By concentrating in a single discipline, outsource service providers also can gain economies of scale, furthering the cost advantages they can offer original equipment manufacturers (OEMs). Scale economies result from larger facilities, broader and denser networks, and even greater purchasing clout. Electronics contract manufacturers have developed economies of scale in component purchasing by pooling demand across customers. The largest third-party logistics providers (3PLs) have enough volume to support regional cross-docks in far more areas than does any individual customer alone. The broader network of cross-docks offers the opportunity to consolidate shipments more efficiently to reduce transportation costs.

The most advanced thinking about outsourcing addresses business risk mitigation. Customers and suppliers can collaborate to reduce such business risks as inventory obsolescence and stock-outs related to volume fluctuations. Over the coming years, new ways to share risk across the extended enterprise of customers and outsourcing partners will inevitably emerge to drive further strategic outsourcing.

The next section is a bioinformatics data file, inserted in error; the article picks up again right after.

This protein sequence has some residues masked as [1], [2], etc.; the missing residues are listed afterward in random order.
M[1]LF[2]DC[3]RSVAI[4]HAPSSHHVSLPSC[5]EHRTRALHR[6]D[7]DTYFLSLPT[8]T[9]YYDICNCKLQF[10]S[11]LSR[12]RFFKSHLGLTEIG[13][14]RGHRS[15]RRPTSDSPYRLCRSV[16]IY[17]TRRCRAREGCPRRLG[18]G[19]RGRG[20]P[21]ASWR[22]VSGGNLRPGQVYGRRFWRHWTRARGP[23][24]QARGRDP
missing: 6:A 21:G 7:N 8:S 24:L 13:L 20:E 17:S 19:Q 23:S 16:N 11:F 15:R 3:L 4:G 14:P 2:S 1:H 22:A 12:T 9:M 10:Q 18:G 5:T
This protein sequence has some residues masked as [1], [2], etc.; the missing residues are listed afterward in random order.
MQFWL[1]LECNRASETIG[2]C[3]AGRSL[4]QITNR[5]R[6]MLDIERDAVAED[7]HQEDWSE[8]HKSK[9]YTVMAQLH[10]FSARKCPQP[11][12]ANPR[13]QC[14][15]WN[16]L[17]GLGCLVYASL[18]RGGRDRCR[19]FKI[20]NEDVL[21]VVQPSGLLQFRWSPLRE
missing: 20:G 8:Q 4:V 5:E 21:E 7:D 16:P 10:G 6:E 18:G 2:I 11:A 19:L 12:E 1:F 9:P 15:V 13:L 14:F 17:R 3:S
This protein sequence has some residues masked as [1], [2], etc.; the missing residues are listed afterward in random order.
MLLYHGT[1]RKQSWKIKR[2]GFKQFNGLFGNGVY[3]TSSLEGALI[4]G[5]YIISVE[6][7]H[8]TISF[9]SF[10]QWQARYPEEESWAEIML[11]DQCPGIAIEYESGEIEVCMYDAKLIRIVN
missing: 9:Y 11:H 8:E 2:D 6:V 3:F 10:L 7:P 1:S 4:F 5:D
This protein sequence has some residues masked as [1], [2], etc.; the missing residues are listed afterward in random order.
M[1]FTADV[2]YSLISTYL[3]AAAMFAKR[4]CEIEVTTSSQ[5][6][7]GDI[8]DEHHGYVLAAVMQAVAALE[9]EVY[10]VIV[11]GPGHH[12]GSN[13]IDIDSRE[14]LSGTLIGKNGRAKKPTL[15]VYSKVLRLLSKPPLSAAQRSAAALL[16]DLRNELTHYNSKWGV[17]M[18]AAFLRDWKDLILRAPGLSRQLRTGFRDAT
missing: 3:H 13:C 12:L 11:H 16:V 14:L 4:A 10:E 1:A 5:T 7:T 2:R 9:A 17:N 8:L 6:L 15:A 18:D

These outsourcing waves have prompted the restructuring of entire industries. After outsourcing manufacturing to align wage rates, for example, automobile manufacturers outsourced knowledge-intensive tasks such as detailed product development. Now the car companies have hired brand managers away from the packaged-goods companies and focused on design and marketing rather than manufacturing. As a result, the industry’s supply base has been entirely reorganized. Twenty years ago, the American “Big Three” dominated a multitude of medium-sized automotive suppliers. Today, the supply base has evolved into a highly concentrated core of multibillion-dollar global specialists serving all 13 global vehicle manufacturers. This new core of “Tier 0” suppliers, such as the Robert Bosch Corporation and Johnson Controls Inc. — coupled with the spin-offs of the Delphi Automotive Systems Corporation and the Visteon Corporation (from the General Motors Corporation and Ford Motor Company, respectively) — represents a fundamental change to the industry. Now, a mere 10 companies account for 50 percent of the U.S. automotive supply market, compared with 31 companies as recently as 1995.